Actually, David Austin specifies ten flower shapes on his website and in his printed catalogs.  He adds “single” roses and “semi-double” roses as distinct shapes. But it could be argued that it’s a moot point because both single and semi-double roses fit nicely into the ARS form called Flat.   Another slight difference is that Austin seems to consider “quartered” to be a sub-class of “rosette”, probably because many full-flowered Austin roses are basically rosette with a smaller number being clearly quartered.  A more substantial difference is that Austin considers “recurved” to be a distinct form because, in so many of his roses, the interior petals reflex (turn outward) as they age forming a ball or dome-like appearance. But the major difference, as explained above, is Austin’s addition of “shallow cup” and “deep cup” to the list of basic forms. I will attempt to illustrate clearly all of these flower forms in the power point presentation.     
Petal Characteristics

Petal count is a measure of the fullness of the flower.  ARS designates 4-8 petals as a single; 9-16 a semi-double; 17-25 a double; 26-40 full; 41 + very double.  As mentioned before, David Austin considers “single” and “semi-double” to be so different in appearance from full roses that he designates them as distinct flower forms.

Petal shape refers to the architectural detail of the petal.  Most petals are somewhat oval or wedge-shaped, with outer edges varying from smooth, to scalloped, to ruffled or frilled, to undulating, to wavy, to serrated, to pointed (sometimes called quilled).  The adjectives to describe these shapes can get dizzying, but are largely attributable to descriptions provided by rose breeders, themselves, or by companies trying to market the particular characteristic.  In almost all roses, except maybe singles, petals typically reflex inward or outward, or sometimes both ways, with respect to the center.  And the degree and direction of the curvature may vary considerably as the flower opens.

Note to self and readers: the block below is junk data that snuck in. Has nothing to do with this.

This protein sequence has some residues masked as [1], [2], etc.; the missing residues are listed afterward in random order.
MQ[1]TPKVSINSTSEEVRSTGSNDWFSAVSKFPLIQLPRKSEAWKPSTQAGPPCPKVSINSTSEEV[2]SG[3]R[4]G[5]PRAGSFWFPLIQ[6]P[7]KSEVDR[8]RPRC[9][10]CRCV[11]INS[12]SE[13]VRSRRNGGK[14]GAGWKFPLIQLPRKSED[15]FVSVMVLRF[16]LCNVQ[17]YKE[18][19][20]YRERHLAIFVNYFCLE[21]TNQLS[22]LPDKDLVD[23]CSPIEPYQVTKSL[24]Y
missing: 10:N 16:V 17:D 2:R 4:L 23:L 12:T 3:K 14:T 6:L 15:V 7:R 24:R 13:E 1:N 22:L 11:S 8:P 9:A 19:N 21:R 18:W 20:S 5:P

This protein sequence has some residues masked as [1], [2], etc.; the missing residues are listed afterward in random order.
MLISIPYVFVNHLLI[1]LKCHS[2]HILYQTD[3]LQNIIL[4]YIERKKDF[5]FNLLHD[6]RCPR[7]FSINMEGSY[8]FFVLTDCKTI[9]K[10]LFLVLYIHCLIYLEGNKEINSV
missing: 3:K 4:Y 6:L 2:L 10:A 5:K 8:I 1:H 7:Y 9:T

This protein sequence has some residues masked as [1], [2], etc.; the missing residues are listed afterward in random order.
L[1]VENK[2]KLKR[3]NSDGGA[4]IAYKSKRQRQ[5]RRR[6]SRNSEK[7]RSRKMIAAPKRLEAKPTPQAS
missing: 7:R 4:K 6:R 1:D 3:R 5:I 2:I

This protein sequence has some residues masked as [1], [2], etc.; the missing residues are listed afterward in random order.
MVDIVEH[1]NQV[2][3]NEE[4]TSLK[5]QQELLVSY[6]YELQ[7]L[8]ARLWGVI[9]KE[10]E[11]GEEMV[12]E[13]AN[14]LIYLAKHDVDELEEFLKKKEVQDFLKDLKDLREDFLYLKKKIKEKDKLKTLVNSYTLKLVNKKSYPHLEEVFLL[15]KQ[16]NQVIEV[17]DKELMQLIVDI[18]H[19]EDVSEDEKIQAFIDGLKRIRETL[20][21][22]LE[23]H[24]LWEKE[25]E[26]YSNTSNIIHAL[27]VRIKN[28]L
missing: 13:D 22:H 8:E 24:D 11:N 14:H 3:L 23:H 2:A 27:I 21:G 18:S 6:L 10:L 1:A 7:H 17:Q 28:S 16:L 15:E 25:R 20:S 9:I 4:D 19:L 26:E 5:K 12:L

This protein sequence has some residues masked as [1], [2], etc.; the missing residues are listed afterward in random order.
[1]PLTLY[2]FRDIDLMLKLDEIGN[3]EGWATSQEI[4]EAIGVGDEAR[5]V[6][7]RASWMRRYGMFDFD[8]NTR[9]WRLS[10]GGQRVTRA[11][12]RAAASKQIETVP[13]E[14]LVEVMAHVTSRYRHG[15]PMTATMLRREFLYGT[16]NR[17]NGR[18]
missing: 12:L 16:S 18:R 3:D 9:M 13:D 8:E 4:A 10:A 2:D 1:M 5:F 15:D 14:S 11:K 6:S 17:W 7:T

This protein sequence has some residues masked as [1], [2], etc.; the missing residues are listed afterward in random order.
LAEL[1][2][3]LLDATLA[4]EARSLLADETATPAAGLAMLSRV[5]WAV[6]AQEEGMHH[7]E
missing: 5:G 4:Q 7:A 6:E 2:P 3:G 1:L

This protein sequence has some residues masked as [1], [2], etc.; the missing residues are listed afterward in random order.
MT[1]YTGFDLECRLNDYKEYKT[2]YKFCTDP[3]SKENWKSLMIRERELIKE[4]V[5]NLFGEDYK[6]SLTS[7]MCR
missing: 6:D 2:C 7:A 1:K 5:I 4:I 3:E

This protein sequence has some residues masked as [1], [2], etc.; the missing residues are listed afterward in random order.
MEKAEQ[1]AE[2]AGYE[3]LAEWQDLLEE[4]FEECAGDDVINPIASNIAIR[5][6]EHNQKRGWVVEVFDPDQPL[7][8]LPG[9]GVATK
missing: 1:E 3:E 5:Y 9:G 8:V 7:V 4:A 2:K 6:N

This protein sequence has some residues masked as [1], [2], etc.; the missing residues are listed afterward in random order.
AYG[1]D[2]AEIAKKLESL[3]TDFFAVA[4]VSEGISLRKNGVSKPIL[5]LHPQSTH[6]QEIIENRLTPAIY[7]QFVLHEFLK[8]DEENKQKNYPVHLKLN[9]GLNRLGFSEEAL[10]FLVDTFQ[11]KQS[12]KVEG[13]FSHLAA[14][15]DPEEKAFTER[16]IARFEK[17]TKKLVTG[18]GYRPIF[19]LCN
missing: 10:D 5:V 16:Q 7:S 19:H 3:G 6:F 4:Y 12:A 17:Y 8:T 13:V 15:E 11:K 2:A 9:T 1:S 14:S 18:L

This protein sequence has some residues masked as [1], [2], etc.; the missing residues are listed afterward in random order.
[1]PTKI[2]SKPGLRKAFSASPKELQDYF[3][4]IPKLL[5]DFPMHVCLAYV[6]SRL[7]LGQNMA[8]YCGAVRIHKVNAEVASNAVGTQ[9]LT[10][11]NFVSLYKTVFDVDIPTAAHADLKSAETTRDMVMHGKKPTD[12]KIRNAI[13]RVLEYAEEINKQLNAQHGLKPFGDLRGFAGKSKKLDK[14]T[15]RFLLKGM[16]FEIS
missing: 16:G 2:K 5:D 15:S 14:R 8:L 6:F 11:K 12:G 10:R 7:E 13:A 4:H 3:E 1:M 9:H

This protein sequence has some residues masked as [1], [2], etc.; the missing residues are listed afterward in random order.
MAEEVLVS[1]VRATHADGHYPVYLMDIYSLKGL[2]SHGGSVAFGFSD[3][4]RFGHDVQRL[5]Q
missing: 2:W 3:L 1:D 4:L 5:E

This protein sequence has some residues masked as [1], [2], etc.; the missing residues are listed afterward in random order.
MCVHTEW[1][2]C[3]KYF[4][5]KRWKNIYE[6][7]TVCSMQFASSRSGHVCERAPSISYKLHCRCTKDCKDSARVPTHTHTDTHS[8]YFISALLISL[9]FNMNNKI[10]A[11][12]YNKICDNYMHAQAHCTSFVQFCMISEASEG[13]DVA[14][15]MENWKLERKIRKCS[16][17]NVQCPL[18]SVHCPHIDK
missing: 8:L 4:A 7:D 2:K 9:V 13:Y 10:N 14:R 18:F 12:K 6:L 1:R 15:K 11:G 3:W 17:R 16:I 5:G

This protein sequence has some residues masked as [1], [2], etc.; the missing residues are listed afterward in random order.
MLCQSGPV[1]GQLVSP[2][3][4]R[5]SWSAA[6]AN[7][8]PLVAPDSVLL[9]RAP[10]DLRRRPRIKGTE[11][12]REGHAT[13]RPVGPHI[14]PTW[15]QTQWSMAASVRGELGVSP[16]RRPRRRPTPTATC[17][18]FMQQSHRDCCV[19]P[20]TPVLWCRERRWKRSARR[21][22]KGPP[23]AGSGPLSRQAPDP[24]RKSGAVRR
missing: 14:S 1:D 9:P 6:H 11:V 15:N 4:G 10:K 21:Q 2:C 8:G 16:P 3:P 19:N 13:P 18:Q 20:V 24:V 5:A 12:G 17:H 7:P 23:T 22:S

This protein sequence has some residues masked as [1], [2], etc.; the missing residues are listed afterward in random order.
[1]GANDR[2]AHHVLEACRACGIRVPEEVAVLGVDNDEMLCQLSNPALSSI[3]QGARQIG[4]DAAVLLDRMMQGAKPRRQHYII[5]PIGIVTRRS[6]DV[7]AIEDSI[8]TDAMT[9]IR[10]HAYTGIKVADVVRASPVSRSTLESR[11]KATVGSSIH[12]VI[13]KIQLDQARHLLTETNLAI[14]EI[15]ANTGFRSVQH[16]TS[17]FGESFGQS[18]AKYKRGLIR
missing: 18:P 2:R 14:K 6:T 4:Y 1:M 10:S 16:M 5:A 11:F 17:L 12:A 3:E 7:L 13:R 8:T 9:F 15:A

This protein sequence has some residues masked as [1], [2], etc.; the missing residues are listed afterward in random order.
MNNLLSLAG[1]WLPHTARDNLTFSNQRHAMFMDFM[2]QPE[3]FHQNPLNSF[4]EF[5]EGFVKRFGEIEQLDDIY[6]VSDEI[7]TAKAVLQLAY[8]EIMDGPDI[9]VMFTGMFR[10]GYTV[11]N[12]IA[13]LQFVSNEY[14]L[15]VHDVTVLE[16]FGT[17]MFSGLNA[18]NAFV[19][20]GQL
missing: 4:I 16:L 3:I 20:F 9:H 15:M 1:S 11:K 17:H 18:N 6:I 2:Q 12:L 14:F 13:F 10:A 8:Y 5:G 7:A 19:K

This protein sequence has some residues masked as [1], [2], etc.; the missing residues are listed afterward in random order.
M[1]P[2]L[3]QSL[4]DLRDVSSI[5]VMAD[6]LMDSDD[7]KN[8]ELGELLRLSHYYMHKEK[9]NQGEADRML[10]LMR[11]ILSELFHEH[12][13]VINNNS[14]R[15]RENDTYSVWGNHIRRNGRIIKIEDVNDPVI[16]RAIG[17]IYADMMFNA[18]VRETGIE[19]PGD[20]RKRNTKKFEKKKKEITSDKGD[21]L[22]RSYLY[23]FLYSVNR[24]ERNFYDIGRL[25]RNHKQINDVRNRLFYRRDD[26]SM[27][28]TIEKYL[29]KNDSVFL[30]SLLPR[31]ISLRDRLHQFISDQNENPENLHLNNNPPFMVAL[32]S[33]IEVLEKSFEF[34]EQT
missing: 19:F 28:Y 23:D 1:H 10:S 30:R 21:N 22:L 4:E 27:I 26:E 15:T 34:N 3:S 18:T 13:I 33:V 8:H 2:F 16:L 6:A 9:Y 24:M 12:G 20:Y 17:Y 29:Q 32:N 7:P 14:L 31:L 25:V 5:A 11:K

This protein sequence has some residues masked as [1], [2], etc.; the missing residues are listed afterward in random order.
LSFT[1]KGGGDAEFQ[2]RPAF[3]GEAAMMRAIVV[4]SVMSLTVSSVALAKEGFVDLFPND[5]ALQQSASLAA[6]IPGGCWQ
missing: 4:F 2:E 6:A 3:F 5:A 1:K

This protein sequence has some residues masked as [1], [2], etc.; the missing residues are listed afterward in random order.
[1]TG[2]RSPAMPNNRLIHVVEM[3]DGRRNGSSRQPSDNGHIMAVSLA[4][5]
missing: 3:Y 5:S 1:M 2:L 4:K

Petal texture refers to the thickness and surface variation of the petal. Some petals are very thin and delicate (almost translucent) and silky to the touch, while others are thicker, firmer, and perhaps leathery or velvety to the touch. Most petals have a smooth surface, but some rugosa petals in particular seem to display a degree of roughness. All of these characteristics of texture are generally much easier to observe and appreciate in the garden or on the grooming table than from photographs.  Another aspect of texture worth mentioning is the petal’s relative degree of turgidity or droopiness, called “substance”.  A well-hydrated rose usually displays good substance, a concept very important to the exhibitor.

Petal arrangement is perhaps the single most important factor in defining a flower’s form.  It refers to the distinct pattern that emerges from the collective positioning of all the petals. That’s why most of the flower forms discussed above take the name of the pattern that defines them.  Some common petal arrangements are flat, cupped, rosette, quartered, spiraling to a high center, globular, button eye and imbricated.  The objective of my power point program is for everyone to come away with a clearer visual image of the various rose flower forms and the petals that collectively create them.  

Additional reference:   In addition to the books Ultimate Rose and The English Rose, cited earlier, I would highly recommend Tea Roses: Old Roses for Warm Gardens (2008).  This latter reference contains a statement of both flower size and shape, and petal shape and texture for each of the approximately 60 tea roses cataloged.  The book also contains perhaps the best rose glossary I’ve found other than the one on the website.